Chalkbeat Tennessee actually tried to make a lame excuse for this poor performance
Four of the ASD’s six Memphis high schools are turnaround schools: Fairley High, GRAD Academy, Hillcrest High and Martin Luther King Jr. College Preparatory. Two are alternative schools that aim to help off-track or disconnected students attain their diplomas. Comprising a third of the scores across the ASD’s high schools, those two alternative schools likely skew the district’s test results down.
This shows a complete lack of numeracy since even if those other two schools got 0% passing, that would mean that the other four schools would have at most 2% passing in order to have an average of 1% passing. So, no, those two schools would not ‘likely skew the district’s test results down’ as they claim.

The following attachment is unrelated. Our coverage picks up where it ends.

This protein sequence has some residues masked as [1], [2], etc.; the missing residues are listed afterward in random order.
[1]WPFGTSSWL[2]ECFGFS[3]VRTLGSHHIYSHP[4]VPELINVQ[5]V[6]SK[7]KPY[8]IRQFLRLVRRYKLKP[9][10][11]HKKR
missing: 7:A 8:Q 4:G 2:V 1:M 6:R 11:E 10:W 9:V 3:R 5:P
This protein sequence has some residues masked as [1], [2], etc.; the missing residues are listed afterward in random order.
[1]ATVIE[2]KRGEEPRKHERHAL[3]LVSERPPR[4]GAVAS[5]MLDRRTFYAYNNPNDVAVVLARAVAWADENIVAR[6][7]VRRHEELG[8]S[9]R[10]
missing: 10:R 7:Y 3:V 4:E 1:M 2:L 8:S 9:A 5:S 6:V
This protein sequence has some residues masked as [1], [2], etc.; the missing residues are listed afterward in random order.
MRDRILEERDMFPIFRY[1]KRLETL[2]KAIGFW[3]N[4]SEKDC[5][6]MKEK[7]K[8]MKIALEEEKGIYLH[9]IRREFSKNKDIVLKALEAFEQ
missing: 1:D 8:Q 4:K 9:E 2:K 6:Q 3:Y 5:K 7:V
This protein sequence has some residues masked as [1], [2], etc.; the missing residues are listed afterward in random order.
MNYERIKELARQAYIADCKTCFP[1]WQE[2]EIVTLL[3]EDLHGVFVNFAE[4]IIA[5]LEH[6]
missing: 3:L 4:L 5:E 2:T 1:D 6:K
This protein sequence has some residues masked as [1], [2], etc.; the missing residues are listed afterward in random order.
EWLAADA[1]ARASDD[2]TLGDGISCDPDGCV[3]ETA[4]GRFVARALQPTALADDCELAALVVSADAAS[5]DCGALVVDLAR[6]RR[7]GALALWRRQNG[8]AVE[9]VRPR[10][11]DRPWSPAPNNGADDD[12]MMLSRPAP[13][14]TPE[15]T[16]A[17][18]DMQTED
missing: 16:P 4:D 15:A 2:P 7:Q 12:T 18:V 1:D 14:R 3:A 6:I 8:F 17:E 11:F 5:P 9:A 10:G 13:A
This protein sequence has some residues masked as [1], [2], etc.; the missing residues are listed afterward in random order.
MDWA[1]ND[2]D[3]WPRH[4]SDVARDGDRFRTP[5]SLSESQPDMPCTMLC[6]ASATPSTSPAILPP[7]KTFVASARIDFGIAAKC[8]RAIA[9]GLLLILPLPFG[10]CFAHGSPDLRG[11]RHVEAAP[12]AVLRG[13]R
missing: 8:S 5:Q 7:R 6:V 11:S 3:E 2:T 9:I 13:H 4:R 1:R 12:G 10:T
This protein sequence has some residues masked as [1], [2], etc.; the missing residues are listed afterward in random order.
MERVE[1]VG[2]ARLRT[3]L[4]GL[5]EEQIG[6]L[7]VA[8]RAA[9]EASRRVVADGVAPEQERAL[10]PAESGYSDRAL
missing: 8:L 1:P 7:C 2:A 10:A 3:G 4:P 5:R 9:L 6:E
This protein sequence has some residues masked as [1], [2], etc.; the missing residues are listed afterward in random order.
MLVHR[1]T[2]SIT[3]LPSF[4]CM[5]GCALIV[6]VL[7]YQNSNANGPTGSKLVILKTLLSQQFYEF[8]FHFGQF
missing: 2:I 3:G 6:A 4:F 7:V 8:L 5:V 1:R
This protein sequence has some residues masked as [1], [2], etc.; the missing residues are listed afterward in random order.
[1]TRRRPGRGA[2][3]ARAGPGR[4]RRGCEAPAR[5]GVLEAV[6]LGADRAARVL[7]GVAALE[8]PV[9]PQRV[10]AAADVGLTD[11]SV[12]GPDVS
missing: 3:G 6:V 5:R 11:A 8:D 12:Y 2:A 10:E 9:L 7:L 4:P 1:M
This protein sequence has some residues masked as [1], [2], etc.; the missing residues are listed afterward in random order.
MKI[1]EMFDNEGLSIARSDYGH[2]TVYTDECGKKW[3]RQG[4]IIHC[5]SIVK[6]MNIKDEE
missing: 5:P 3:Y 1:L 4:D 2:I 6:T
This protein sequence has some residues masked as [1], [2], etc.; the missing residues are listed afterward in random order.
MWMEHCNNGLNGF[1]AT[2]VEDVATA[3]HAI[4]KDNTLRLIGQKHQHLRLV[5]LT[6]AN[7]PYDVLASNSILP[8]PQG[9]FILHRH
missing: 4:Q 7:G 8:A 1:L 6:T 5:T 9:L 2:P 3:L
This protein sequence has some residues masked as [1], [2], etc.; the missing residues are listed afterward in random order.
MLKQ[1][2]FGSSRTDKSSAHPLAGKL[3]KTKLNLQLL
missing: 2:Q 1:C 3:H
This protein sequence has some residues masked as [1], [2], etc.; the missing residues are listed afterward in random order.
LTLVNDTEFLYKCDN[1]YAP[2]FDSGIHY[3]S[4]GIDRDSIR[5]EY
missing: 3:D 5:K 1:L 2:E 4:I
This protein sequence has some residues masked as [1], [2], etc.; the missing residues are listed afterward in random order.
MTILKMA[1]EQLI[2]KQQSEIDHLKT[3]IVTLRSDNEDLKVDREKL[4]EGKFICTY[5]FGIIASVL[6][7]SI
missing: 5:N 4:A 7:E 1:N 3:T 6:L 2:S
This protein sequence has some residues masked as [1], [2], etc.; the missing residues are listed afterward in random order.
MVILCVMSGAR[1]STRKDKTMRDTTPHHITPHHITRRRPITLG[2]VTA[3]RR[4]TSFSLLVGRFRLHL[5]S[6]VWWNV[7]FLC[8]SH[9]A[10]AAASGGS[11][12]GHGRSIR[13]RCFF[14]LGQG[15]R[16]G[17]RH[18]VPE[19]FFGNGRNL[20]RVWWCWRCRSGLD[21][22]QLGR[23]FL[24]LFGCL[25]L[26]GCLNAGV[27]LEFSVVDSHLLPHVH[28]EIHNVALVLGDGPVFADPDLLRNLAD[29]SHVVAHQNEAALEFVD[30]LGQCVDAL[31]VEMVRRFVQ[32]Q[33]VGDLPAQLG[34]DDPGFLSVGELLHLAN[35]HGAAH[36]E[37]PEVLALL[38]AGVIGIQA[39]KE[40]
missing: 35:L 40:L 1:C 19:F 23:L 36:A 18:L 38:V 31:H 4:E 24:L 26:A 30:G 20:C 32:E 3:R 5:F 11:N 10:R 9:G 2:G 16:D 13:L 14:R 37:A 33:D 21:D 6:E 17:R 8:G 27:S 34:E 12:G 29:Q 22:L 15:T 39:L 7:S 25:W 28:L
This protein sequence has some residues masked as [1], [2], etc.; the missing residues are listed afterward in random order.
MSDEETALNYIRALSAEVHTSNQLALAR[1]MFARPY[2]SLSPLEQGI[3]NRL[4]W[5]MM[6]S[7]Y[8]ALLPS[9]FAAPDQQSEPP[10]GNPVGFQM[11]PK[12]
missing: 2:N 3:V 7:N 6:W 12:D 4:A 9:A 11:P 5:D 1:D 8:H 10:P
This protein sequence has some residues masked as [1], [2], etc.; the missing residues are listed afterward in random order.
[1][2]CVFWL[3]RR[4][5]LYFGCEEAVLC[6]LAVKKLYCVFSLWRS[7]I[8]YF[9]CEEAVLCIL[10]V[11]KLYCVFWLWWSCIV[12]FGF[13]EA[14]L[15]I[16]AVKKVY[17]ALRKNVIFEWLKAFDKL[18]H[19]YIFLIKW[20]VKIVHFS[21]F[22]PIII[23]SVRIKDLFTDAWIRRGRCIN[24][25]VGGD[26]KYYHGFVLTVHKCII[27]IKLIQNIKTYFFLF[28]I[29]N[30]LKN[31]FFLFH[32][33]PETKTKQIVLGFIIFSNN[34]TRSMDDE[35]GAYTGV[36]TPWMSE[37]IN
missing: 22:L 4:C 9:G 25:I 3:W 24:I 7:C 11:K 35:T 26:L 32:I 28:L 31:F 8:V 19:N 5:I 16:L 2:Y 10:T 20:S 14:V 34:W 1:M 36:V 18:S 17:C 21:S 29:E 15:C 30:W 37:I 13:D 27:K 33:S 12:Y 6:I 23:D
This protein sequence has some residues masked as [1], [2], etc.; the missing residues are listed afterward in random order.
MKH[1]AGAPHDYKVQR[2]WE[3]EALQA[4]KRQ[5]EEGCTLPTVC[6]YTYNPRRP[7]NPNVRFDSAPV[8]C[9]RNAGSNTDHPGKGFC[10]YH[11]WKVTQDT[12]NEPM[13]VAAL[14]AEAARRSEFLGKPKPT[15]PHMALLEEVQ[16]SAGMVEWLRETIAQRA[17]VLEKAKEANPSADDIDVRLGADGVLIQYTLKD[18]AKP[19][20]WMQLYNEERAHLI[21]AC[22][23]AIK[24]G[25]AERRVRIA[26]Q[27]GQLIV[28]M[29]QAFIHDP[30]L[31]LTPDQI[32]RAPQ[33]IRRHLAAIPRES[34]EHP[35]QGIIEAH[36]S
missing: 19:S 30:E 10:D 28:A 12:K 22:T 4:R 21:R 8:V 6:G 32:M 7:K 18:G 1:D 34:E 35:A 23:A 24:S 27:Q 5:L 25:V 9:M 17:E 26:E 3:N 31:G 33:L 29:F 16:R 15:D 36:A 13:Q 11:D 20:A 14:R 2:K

Anderson herself takes the opportunity to defy the ‘no excuses’ philosophy of ed reform by responding to the scores with “[Our] students have often spent most of their educational careers in underperforming elementary and middle schools and have very little time before they will have to transition to postsecondary life …,” even though those students spent much of their educational careers in ASD schools that she helped run.